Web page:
Delhi Police Commissioner Bassi writes to Manish Sisodia, wants moral education for boys

He also stated that Delhi police’s is committed towards safety and security of women.

Under pressure from the Delhi government, Delhi police commissioner B S Bassi has written to Manish Sisodia, the deputy chief minister of Delhi, on the recent rape cases that shook the national capital along with measures to help control them.

The measures include opening more crèches, making moral education compulsory for boys (even those in college), psychological evaluation of those mentally disturbed and cure involving psychologists and rehabilitation of school drop outs.

“Everyone is hurt by incidents of rape in Nihal Vihar and Anand Vihar. The incident in Anand Vihar is a bitter truth of our society and a solution to it can only be provided by the government or the civil society. The most unfortunate were the parents who had gone to earn their living after leaving their children alone at home,” wrote Bassi.kejriwal rape

He further wrote, “Leaving children behind is not an easy decision for any mother. What is more disturbing is the fact that parents leaving their children alone at home is not a one off incident. Poor people are forced to do that so that they can fend for their family. There are not many crèches in the city for such children. I would request you to built as many crèches as you can for working women.” The police commissioner suggested that crèches could solve the issue of unattended children of those working in unorganized sectors. Bassi also suggested that a robust system be built to identify those who may be mentally disturbed.

“If found mentally disturbed, NGOs and psychiatrists should be roped in to ensure that these boys are fully cured. In addition to this, school drop outs should be psychologically, socially and economically rehabilitated so that they can contribute to society,” said Bassi in his letter.

He also stated that Delhi police’s is committed towards safety and security of women.

Delhi needs good policing; but Mr Kejriwal, why use the rape of minors to score political points?

The rape of toddlers and minors is a ghastly matter. The plight of victims calls for empathy and a degree of introspection and self-reproach. When we chose to make it a topic of political point, scoring it only reflects how dehumanised we are. It shows we are trying to take malicious advantage of the misery of the victims for personal or political benefit. Chief Minister Arvind Kejriwal, who has used the latest cases in Delhi to hit out at the Centre, may be guilty of that.

The chief minister’s demand for better policing in the National Capital is perfectly acceptable, so is his stand that entire Delhi should be a VIP area. Even his insistence that the state government should have policing powers makes sense. But he certainly could have selected a better occasion to escalate his fight.

The truth may be unpalatable to many, but Kejriwal surely knows the police can do little when minors are raped in the privacy of their homes or by people either close or known to their families. By the time they move in a victim has already been created. The fear of the police has hardly proved a deterrent in such crimes. If his protest was about safety in public places – the violation of which is commonplace — it would have made better sense.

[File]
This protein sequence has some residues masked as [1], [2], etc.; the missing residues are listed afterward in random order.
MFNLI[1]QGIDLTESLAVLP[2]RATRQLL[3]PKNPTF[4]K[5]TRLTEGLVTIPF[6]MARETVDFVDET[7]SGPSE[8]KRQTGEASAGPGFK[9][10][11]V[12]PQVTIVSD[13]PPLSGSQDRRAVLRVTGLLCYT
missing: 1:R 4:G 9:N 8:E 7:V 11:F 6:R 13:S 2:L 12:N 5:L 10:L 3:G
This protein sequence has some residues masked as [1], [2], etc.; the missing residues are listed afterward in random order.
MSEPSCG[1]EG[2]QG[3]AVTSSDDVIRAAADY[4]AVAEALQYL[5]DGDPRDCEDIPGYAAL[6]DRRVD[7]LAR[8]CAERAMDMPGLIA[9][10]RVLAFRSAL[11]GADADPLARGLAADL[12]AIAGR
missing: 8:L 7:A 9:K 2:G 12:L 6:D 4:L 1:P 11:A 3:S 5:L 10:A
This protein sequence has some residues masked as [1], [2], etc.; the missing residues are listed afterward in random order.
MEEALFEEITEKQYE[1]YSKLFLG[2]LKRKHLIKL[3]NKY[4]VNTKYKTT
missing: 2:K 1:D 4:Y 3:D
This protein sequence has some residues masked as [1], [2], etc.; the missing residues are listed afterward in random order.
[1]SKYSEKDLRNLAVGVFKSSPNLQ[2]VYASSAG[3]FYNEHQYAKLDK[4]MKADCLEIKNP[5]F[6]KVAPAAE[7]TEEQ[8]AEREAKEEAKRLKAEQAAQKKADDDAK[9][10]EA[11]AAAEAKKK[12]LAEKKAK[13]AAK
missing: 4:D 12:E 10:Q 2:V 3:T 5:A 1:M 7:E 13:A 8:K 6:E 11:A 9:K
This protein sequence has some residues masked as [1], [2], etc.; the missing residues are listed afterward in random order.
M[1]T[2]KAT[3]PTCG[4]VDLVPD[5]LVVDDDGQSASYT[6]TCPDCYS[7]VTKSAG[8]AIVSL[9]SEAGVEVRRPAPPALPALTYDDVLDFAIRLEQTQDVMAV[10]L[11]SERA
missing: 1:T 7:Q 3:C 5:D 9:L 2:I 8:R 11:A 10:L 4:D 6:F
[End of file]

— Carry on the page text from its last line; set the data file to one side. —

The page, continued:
CRuxEIBWwAEZF8jWhat compounds his guilt is the sheer hypocrisy involved. When a girl was raped and brutally murdered in a moving bus three years ago, shocking the nation, he was the among the first to hold then chief minister Sheila Dikshit responsible for it. Her plea that she was helpless as she had no control over the police was pooh-poohed by the present chief minister, who was not a full-fledged politician then. Now, Kejriwal is making the same plea. He was either wrong then or he is wrong now.

“I am no Sheila Dikshit, the prime minister must understand that. If women continue to feel unsafe and if rapes continue, we will not let him sleep in peace,” he said on Sunday. No wonder, his one-time colleague in the anti-corruption crusade Prashant Bhushan finds his stand reeking of double standards. He finds no letup in cheap politics over poor law and order in Delhi. Kejriwal said the city is experiencing jungle raj and urged Prime Minister Narendra Modi to hand him over the police for one year and see the results. Bhushan doubts whether policing in the hands of the state government would improve matters.

Law and order is definitely a serious issue in Delhi and there’s need for change in the existing arrangement where the elected government has no say over policing. The changing demography of the state, its close proximity to several other states and the growth in crime rate call for revamping and re-imagining the policing system. But both the Central government and the state counterpart have been remarkably casual about it. The issue has been turned into a political football, which is kicked around whenever a crime of a heinous nature is committed.

Kejriwal, instead of getting into blame game and unnecessary confrontations, could have made it part of his political agenda and roped in the parties and civil society for his support. It could have created an image of a constructive leader with a lot of positive energy for him. His actions over the last many months make it amply clear that he is not game for it. He is happy being the rabble-rouser and a leader who will not shy away from milking a human tragedy for political ends.

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  • The Police Commissioner is absolutely right. You cannot put a policeman on every corner of a city. However, through moral education, you can teach youngsters what is right and wrong. It reduces police work. It also avoids violent crimes such as the rape of girls.